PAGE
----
Drug Deaths Soar, Prompting New Crackdowns and Funding
The number of U.S. overdose deaths hit a new high, topping 95,000 in the 12 months ending in January, according to provisional data from the federal Centers for Disease Control and Prevention.
Nationwide, that’s a 31% increase in overdose deaths during the pandemic compared with the year before, fueled largely by the presence of the potent opioid fentanyl in heroin, methamphetamines and other illicit drugs.
The jump in the number of drug deaths exceeded 50% in six states: Vermont (65%), Kentucky (59%), South Carolina (54%), Louisiana (52%), West Virginia (52%) and California (50%).
The death toll is likely to worsen in the weeks and months ahead. Nonprofits and first responders who use the overdose antidote naloxone to rescue people from fatal overdoses reported critical shortages of the drug earlier this month, according to The Washington Post and other media outlets. Pfizer, the manufacturer that produces naloxone, said it hit a production snag and wouldn’t be able to replenish supplies until the fall.
Responding to the CDC’s grim announcement, Regina LaBelle, the White House’s acting director of national drug control policy, said in a statement this week that the federal government is “focused on removing barriers to evidence-based treatment and recovery support services, expanding access to harm reduction services, supporting prevention efforts to reduce youth substance use and reducing the increasingly lethal supply of illicit substances.”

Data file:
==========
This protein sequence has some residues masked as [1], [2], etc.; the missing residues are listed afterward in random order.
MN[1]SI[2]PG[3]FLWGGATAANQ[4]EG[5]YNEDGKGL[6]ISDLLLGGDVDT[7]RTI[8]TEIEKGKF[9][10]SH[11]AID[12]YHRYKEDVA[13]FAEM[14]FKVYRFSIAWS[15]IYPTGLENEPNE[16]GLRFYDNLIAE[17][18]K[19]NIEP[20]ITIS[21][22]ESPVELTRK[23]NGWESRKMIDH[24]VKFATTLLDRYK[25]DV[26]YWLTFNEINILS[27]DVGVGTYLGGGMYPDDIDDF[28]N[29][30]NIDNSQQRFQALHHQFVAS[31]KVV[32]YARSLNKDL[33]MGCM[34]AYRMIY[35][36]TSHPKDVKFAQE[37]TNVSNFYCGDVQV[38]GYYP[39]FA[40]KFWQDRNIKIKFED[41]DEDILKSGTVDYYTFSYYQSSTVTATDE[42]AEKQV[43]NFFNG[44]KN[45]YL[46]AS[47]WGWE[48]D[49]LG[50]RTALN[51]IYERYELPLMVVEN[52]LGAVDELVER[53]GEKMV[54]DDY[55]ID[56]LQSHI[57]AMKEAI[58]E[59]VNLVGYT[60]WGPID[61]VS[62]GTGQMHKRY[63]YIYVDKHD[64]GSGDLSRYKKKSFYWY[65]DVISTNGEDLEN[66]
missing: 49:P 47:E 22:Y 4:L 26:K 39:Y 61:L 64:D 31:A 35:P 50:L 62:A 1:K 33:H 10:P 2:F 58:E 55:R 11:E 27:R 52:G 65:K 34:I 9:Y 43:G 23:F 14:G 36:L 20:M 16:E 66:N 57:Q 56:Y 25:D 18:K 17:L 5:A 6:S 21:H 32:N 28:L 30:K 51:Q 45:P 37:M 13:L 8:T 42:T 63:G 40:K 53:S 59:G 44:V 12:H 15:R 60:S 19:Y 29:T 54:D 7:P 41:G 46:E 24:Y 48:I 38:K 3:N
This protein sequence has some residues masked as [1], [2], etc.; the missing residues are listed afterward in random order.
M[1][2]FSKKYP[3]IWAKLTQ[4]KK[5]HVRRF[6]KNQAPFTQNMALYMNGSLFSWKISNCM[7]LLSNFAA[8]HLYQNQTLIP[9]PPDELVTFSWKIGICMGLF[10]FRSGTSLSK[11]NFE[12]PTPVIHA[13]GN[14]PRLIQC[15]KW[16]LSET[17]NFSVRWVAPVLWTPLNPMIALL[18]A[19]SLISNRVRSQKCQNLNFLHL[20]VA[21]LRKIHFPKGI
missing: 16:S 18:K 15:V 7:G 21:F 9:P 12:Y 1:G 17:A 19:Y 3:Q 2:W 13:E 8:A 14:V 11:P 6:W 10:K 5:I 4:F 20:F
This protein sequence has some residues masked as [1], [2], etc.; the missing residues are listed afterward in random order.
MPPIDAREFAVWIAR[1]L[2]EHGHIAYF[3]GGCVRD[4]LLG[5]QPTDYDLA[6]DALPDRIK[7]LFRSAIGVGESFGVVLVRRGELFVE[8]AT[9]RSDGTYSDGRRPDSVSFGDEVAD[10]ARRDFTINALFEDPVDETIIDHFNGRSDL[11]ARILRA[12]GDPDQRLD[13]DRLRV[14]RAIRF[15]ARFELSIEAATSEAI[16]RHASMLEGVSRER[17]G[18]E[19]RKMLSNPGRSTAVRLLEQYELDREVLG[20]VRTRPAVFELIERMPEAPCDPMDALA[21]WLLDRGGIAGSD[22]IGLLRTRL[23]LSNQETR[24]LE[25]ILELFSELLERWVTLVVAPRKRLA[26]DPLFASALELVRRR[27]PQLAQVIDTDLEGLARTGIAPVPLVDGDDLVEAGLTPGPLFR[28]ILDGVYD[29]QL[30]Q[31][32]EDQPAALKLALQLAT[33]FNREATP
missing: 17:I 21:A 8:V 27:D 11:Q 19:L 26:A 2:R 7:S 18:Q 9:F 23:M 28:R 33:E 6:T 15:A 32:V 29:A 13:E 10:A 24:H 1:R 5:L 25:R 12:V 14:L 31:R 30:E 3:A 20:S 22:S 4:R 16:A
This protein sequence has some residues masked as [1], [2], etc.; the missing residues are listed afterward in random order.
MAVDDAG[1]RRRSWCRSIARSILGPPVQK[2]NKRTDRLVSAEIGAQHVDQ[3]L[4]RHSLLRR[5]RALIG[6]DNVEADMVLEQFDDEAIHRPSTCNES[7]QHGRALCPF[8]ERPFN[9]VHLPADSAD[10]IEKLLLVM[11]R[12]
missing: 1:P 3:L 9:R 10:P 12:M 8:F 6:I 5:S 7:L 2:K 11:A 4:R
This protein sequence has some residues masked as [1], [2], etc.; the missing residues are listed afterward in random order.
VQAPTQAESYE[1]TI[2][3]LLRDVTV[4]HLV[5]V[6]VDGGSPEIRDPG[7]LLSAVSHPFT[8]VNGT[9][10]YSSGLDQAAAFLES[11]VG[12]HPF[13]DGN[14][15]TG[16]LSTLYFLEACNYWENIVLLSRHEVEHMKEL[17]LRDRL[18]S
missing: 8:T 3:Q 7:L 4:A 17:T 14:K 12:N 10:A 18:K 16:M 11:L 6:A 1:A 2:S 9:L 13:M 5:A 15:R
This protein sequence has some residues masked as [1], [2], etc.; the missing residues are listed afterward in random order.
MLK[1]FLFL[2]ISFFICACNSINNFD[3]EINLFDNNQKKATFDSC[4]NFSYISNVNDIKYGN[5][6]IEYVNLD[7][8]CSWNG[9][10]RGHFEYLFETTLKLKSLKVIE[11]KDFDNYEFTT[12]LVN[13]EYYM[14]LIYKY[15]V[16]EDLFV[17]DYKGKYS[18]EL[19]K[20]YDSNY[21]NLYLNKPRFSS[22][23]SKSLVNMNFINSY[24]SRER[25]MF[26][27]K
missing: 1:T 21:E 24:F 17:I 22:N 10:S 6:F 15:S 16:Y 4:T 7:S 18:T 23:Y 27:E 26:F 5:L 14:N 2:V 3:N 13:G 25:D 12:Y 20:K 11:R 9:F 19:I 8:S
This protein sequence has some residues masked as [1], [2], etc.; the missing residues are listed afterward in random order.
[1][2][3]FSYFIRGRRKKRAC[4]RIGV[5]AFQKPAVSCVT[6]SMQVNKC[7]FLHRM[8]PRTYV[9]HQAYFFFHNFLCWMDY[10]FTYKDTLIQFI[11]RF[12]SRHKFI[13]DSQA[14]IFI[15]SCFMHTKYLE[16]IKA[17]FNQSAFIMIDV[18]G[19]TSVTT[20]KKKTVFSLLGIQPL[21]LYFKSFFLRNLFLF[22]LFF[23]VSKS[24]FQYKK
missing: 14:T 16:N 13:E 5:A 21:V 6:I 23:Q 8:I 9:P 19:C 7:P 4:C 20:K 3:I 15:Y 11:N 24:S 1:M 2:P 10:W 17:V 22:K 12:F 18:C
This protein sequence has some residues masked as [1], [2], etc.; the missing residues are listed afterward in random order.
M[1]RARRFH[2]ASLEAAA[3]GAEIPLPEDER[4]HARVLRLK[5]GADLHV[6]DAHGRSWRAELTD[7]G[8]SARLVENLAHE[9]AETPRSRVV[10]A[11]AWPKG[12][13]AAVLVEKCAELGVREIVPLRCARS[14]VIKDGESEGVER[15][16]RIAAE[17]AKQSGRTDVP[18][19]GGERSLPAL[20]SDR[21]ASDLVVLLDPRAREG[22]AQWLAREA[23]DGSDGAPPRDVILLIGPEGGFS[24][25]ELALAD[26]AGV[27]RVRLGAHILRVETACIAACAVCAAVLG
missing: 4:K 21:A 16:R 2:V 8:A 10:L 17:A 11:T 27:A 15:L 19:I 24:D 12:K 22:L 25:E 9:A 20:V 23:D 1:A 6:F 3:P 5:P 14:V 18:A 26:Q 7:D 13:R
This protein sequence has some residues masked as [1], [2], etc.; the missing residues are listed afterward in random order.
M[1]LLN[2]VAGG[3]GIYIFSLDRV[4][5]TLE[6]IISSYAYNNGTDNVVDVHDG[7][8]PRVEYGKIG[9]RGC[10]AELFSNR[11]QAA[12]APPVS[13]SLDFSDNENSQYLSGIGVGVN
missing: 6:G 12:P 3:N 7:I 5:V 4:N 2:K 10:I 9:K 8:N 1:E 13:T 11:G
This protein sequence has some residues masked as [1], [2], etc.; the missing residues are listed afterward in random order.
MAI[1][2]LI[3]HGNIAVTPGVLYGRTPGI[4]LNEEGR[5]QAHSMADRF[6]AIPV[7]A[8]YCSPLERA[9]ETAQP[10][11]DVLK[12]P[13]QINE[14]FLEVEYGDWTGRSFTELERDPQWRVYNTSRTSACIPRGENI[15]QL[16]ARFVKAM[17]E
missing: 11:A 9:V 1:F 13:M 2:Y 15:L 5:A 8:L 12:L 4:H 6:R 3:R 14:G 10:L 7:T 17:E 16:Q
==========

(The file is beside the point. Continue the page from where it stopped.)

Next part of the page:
The Biden administration’s efforts to curb the rising drug overdose death toll include a $4 billion investment under the American Rescue Plan Act to improve access to addiction and harm reduction services.
Federal regulatory changes aimed at stemming drug deaths include relaxed rules for prescribing the FDA-approved addiction treatment drug buprenorphine, repeal of a decade-long prohibition on addiction treatment provided from mobile medical units and allowing federal funds to be used to distribute fentanyl test strips to illicit drug users.
The administration also said it would expand its High Intensity Drug Trafficking Areas drug control program to all 50 states and the District of Columbia, bringing together local and regional drug intelligence and public health officials to share information and develop intervention and support services that reduce drug overdoses.
Bolstered federal drug interdiction efforts will include new regional law enforcement campaigns aimed at breaking up drug trafficking organizations in six counties in California, Illinois, Kentucky and Pennsylvania.
In addition, the administration said it was funding development of model state legislation designed to expand access to harm reduction services and promote equity in drug treatment and law enforcement for underserved communities.